31/05/2005 - 22:00

Passion part of the Panache product

31/05/2005 - 22:00


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Nobody takes the idea of fiercely parochial food and wine tourism as seriously as, or treats it with more panache than, Jo and Edwin Grist.

Passion part of the Panache product

Nobody takes the idea of fiercely parochial food and wine tourism as seriously as, or treats it with more panache than, Jo and Edwin Grist.

The owners/proprietors of gourmet Subiaco food and wine specialist Panache have built a reputation for bridging the gap between premium Western Australian produce and increasingly food-savvy consumers.

Since opening the doors in November 2002, Panache has helped secure Subiaco’s reputation not just as a trendy food destination, but a seriously good food destination.

And with the appointment of a new chef, this trend looks set to continue.

Formerly of Claremont’s Star Bistro, Matt Stephens will start at Panache this week and plans to extend the  seasonally influenced menu.

Mr Stephens joins chef Samantha Vladich-McKenzie at the helm to inject enthusiasm and an unashamedly regionalist mentality as head chef.

“It is great to have people on your staff who are genuinely passionate about food and wine,” Mr Grist says of the recent appointment.

But the unique aspect of Panache from a consumer’s point of view is that it is just as pertinent to interstate and overseas visitors as it is to us locals.

Foodies in Perth are well aware of this tyranny of distance, which often means that we are almost as disadvantaged as overseas guests when it comes to finding the time to visit the producing regions to our south and east.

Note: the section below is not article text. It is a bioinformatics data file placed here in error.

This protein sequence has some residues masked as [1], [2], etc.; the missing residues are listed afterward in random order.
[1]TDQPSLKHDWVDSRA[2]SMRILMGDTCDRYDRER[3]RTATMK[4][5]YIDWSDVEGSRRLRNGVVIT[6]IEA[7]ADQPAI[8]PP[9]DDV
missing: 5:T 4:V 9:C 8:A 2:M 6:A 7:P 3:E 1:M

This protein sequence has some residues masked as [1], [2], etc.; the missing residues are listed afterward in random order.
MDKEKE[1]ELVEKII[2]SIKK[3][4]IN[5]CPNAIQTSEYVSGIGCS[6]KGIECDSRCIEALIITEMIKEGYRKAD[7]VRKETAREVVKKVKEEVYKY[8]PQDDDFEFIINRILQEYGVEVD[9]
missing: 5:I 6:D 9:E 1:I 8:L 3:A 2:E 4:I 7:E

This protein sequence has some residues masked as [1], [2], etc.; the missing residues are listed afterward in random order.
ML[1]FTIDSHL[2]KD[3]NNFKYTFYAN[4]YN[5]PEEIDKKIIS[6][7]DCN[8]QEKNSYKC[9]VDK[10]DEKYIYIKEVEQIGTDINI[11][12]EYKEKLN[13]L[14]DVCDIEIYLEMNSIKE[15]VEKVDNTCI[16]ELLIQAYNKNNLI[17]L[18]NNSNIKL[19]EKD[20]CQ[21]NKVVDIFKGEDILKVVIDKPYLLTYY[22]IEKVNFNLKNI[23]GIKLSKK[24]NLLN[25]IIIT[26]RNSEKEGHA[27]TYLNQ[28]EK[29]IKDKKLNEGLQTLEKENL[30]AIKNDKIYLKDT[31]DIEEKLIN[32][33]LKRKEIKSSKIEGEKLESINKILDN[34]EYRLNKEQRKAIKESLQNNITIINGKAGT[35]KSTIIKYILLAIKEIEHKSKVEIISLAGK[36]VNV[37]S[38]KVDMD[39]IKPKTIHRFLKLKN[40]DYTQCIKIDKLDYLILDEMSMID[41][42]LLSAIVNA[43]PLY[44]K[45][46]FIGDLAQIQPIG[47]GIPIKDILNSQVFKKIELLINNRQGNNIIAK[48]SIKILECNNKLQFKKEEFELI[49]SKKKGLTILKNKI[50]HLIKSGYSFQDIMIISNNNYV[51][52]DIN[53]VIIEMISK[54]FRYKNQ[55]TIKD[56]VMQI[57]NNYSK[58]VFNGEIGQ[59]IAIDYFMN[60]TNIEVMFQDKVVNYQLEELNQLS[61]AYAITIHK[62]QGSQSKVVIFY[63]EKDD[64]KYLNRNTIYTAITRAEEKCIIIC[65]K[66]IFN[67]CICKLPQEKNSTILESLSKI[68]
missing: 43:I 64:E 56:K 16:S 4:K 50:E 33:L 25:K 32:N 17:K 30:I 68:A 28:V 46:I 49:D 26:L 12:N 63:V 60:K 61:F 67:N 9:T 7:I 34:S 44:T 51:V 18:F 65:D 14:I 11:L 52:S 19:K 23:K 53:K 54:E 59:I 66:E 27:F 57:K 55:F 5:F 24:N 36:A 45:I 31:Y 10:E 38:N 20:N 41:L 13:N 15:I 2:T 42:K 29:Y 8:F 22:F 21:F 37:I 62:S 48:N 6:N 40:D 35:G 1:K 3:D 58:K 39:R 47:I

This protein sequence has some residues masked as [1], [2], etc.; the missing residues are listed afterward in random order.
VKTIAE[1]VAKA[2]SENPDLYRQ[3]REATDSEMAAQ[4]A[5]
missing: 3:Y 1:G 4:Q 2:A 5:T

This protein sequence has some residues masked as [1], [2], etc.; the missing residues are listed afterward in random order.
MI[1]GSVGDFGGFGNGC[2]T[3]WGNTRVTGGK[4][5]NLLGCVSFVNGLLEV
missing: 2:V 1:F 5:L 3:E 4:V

So it is through their branding, ‘Taste of WA’, that the Grists showcase the individuality of produce grown locally.

“We want to cater for all those people who can’t get down to the regions themselves,” Mrs Grist says.

Bridging the ‘food and wine gap’ involves creating access lines to the producers and growers of exceptional quality who may not have retail exposure or marketing capabilities.

Panache’s gourmet food store stocks a range of WA products that would otherwise have no brand outlets. These producers are micro agribusinesses whose operations are often hamstrung with freighting costs and the rigours of meeting regular supply demands.

“When we started I had to approach different producers to source their products. Now they are ringing me,” Mrs Grist says.

“We even put ranges on that have no distribution lines at all. It got to the stage whenever the neighbours or friends of the growers were coming up to Perth, they’d pack a few boxes in their cars for them to deliver to us.”

Highlighting Cambinata Yabbies as prime example of a unique WA brand emerging on the back of ingenuity and a commitment to a great produce, Panache has seen names like njoi, Blue Cow, New Norcia and Frankland River Olive products expand through local and international markets.

“You still have to stock a bit of Maggie Beer because it goes really well, but most of our range comes from small suppliers,” Mr Grist says.

Food aside, Panache also has a strong commitment to local wines.

There’s no wine list at Panache but rather a wine wall – a three-dimensional snapshot of what is drinking well from all parts of the state.

“When people, both tourists and people living here, think of WA wines, they only think of Margaret River,” Mr Grist says.

“Don’t get me wrong, there are some stunning wines coming out of Margarets, but you shouldn’t overlook areas like the Swan and Great Southern. The wines emerging from there at the moment are world class.”

Taking its gourmet products and wine as a base, Panache is busy diversifying the ways and means it goes about promoting the taste of WA.

The 80-seat restaurant now extends dinner service across Friday and Saturday nights but will always be famous for its breakfast featuring Margaret River free range eggs.

Expanding into the world of catering, Panache is pushing the Taste of WA range through corporate channels, likening it to a ‘growers market in a bag’.

It is diversifying further through its ‘food to go’ line, offering an increasingly busy Subiaco and surrounding areas, a restaurant quality alternative to take-away.

The service is proving very popular within the Subi central district where the trend continues to market increasingly diminutive apartments with even smaller kitchens.

“I don’t think it has got to the stage like New York where you hear stories of apartments being built without kitchens at all,” Mr Grist says.

“But certainly a lot of locals are taking advantage of this option”.


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